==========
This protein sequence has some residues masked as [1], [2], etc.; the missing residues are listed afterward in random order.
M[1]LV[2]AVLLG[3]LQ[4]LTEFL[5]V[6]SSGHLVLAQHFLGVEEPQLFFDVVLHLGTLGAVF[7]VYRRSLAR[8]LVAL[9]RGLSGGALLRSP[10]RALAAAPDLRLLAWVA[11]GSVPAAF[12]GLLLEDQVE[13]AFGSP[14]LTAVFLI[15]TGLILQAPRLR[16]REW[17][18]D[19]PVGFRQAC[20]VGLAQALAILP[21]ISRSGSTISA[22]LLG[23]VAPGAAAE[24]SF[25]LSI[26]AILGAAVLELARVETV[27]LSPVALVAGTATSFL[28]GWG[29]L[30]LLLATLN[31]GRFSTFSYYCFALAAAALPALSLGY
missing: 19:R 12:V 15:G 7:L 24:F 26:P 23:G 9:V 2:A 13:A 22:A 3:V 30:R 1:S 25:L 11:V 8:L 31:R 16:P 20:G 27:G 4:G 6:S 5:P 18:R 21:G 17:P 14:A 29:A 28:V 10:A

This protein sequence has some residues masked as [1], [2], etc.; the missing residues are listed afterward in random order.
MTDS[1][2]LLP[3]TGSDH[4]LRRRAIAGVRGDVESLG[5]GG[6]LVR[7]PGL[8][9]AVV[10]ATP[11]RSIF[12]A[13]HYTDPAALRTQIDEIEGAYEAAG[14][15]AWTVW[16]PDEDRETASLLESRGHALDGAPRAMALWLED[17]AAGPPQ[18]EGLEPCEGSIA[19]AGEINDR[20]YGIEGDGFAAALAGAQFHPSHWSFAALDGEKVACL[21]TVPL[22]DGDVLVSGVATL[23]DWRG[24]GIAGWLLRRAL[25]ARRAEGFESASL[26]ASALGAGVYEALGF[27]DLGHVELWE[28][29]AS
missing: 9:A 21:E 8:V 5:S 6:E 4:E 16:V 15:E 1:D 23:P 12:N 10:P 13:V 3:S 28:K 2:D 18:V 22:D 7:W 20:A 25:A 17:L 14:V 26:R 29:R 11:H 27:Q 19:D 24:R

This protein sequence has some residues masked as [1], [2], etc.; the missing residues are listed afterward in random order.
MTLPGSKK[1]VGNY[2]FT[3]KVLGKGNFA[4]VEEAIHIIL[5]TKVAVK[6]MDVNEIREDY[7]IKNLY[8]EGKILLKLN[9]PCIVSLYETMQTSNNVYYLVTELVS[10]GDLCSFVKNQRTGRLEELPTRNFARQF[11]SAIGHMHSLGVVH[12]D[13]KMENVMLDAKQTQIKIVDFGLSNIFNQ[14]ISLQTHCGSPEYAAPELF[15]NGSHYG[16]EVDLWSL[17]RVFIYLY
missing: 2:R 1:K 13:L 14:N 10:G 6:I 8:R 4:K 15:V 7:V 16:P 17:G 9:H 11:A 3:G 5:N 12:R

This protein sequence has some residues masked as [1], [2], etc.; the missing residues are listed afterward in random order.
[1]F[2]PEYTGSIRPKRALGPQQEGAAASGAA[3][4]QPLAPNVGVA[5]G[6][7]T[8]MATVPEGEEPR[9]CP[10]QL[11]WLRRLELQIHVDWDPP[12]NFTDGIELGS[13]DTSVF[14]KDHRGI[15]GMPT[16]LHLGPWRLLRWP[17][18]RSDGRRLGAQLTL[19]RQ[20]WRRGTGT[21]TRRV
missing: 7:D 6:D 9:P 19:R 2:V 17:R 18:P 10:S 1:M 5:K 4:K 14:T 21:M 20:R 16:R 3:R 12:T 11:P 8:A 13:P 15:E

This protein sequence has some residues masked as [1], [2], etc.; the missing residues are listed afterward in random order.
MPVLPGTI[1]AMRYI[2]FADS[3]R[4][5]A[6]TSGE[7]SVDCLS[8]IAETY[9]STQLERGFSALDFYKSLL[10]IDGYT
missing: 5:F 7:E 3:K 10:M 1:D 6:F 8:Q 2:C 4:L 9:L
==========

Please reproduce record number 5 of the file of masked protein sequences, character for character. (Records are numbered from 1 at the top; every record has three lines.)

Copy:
This protein sequence has some residues masked as [1], [2], etc.; the missing residues are listed afterward in random order.
MPVLPGTI[1]AMRYI[2]FADS[3]R[4][5]A[6]TSGE[7]SVDCLS[8]IAETY[9]STQLERGFSALDFYKSLL[10]IDGYT
missing: 5:F 7:E 3:K 10:M 1:D 6:F 8:Q 2:C 4:L 9:L